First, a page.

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          What the scriptures teach is that the only requirements for the Lord’s Supper are the bread and the cup. There is also a requirement for self-examination prior to it. There are no other parameters given. The fact that we have 45 minutes before it (in most cases) is not found in scripture.

          I attended a mainline denomination church several years ago and it happened to be the first Sunday of the month when they had the Lord’s Supper. After the pastor spoke one of the men got up and shared about the death of the Lord. He gave thanks for it and then all took part in the bread. Then a man shared about the blood, gave thanks and we all partook. It is obviously different than how “we” do it but it was not against scripture.


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            I don’t disagree with you on any of that. The Lord’s Supper may well be ordered any number of ways that are not actively anti-scriptural.

            What I am suggesting is that if we ARE going to have audible participation from the men before and during the sharing of the bread and cup that is not pre-planned by the elders (something Joseph’s article seems to assume), there are some types of sharing (in length, content or tone) that are more conducive to remembering the Lord than others and therefore better suited to the purpose.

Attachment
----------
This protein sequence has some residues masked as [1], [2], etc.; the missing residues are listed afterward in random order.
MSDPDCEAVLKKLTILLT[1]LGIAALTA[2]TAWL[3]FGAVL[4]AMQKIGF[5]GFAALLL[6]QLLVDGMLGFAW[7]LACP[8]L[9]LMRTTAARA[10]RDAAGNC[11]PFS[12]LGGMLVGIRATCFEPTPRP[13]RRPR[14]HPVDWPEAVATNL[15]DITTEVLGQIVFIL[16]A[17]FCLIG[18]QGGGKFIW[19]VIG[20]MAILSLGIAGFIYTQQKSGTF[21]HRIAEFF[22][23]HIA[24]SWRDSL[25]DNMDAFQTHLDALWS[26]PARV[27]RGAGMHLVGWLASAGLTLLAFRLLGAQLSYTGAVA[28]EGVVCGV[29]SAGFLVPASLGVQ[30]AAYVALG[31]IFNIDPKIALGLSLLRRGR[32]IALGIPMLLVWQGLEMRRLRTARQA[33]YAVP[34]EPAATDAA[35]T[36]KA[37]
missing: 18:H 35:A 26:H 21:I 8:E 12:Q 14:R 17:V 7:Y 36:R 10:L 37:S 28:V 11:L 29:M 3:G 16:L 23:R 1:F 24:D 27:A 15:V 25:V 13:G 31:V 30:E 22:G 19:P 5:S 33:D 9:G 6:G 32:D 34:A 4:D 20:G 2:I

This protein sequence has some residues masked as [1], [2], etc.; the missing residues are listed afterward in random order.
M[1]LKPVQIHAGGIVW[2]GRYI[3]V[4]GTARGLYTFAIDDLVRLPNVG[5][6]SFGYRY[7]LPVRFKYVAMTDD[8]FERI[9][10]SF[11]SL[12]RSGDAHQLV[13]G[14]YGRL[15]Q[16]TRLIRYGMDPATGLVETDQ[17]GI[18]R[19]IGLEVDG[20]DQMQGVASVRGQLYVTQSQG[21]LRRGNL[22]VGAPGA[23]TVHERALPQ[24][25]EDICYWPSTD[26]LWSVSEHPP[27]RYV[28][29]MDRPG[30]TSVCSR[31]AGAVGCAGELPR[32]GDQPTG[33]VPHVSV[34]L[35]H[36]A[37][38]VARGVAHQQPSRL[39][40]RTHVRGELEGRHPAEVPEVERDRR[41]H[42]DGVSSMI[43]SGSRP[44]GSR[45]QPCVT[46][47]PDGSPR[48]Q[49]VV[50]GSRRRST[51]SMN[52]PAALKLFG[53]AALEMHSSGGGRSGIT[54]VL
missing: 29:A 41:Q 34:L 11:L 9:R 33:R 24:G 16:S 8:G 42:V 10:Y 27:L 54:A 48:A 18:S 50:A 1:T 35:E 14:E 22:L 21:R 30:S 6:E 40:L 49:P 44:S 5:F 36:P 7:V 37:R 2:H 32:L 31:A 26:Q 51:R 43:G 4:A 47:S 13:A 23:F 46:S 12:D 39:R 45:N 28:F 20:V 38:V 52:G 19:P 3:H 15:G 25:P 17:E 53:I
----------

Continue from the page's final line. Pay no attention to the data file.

Can we agree on that?

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            Well sure we can agree on that but again that’s following man’s requirements. The topic is much bigger than this article (as most topics are) and requires thinking through the teaching on the Lord’s Supper. Much too big to discuss in a text conversation like this. Yes? 🙂

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          The Bible in some cases does not give a full explanation of all the scriptures in a particular chapter as we perceives .But what must understand is that if Paul says one should examine himself as in 1Cor 11 :28 , it teaches us a lot about our relationship with God . How can someone not repented from his or her perpetual sin in a particular sin make a decision to participate in the Lord super without making immediate repentance from the sin committed or committing? The fact still remains that eating the Lord super is not a compulsion nor a set of physical rules that put hindrance but rather a spiritual thing that demands self assessment with your own relationship with God.